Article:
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Music of Saturday, 3 April 2004


Music Awards Can Get Better

This year?s Ghana Music Awards ceremony has brought up many issues which have the potential to blow up the whole event. Already some top musicians have threatened to boycott the show.

However, the fact is that the boycotts and noise will not be anybody?s interest. What is important is for all interest parties to put forward constructive suggestions that will help to mould the event into one that will generate little or no controversies.

Unfortunately, it is becoming increasingly clear that some Ghanaians think that award ceremonies such as the Ghana Music Awards are held to distribute prizes to all the nominees.

We should all be reminded that nominations and eventual award winners are determined in line with laid-down criteria and it is only those who meet the set criteria that win the awards on the day of the event.

If only one or two artistes meet the criteria, they take home all the awards period! So the argument that VIP and Daughters of Glorious Jesus should not have swept all the awards is unfounded. The event was not an awards party where everybody was supposed to get a bite. It was a competitive exercise.

Now the question is, For such a competitive event organisers do their homework well? Many believe that the 50 per cent votes given to the public was not fair because that could be manipulated by musicians and music producers who had money to spend. All they needed to do was to buy as many newspapers as they could and vote massively for themselves.

Another disputable point is the issue of gross sales of nominated works. It will be difficult to measure real sales due to the massive piracy in the system. The distributors and the Internal Revenue Service (IRS) may not have the right figures so we need to look at that criterion again.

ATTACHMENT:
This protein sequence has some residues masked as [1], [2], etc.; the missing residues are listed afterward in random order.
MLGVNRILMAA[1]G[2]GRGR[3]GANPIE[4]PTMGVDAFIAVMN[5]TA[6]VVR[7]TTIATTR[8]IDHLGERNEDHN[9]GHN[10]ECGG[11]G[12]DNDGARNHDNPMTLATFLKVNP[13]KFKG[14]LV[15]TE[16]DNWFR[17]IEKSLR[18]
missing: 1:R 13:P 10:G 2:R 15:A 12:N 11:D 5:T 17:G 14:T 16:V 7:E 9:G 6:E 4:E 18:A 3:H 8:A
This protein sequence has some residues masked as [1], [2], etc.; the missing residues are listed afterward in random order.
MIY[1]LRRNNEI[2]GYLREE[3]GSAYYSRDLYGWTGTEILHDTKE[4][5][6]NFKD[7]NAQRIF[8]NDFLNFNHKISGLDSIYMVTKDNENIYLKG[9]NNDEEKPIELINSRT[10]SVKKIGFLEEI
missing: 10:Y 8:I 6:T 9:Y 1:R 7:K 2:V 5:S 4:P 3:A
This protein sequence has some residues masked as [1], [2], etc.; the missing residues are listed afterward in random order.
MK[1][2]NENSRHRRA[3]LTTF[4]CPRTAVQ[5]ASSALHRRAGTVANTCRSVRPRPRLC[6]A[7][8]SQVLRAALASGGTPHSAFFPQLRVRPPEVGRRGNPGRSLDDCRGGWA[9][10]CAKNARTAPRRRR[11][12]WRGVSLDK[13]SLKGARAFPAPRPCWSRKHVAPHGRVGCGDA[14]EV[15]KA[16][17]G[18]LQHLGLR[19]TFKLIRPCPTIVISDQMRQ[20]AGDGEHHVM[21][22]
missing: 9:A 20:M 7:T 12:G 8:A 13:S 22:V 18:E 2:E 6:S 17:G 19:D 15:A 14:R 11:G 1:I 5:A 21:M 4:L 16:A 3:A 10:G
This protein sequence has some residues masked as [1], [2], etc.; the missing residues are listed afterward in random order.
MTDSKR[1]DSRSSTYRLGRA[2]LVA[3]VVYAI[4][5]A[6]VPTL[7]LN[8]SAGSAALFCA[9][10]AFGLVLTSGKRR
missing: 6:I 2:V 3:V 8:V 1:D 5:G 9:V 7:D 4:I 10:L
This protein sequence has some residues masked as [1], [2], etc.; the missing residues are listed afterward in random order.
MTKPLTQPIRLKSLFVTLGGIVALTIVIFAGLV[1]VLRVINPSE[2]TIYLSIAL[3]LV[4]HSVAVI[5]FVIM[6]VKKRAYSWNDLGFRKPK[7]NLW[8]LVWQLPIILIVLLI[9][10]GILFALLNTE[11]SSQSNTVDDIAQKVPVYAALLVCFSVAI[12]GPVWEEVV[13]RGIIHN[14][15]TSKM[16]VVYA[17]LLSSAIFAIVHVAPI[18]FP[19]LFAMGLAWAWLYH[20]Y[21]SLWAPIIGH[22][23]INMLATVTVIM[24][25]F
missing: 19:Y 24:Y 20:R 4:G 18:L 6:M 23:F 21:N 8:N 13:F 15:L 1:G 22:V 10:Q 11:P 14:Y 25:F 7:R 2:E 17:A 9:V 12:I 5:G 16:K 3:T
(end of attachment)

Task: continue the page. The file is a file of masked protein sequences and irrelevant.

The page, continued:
Now it is a bare fact that most of the so-called popular songs enjoy massive air-play and become hits because some (emphasise some) of the radio and television jockeys receive juicy payola from the music producers.

Therefore, the dependence on massive air-play as a criterion for nominating a song for an award has been challenged.

The selection committee has also come under fire for its lack of technical expertise, especially because many of the members are arts writers and radio and television jockeys some of whom have their favourite for whom they are compelled to vote even if their works do not merit awards.

For the songs that are nominated, many have argued that emphasis should be originality, infusion of live instrumentation as well as squeaky clean lyrics, particularly now that the whole nation is fighting against profanity.

Our artistes should be discouraged from producing profane songs, must be taught how to play instruments; depend less on the computer and learn to be original. It is these among other things that will move Ghana to the big platforms around the world.

To achieve these it is suggested that music experts in the various music schools in the country such as the University of Ghana, Legon, University of Education, Winneba, Achimota School and the John Teye Memorial School be invited to help separate the real musicians from the mere singers.

Our music videos also need to be improved. Therefore the selection of the Best Video of the Year should not be left in the hands of people who do not know to switch on a video camera. There are several experts from the National Film and television Institute (NAFTI) as well as some good graduates such as Nana Adwoa Awindor, Dan Kermah and Ivan Quarshigah from the same institute who can select the best video for an award.

In the subsequent events instrumentalist such as drummers, keyboardists, guitarists, percussionist, etc, should be recognized. This will encourage young musicians to l earn to play musical instruments.    

The awards are needed to motivate the musicians so we should all help the organisers to put together a good show that will encourage our artistes to give us what we deserve ? good music.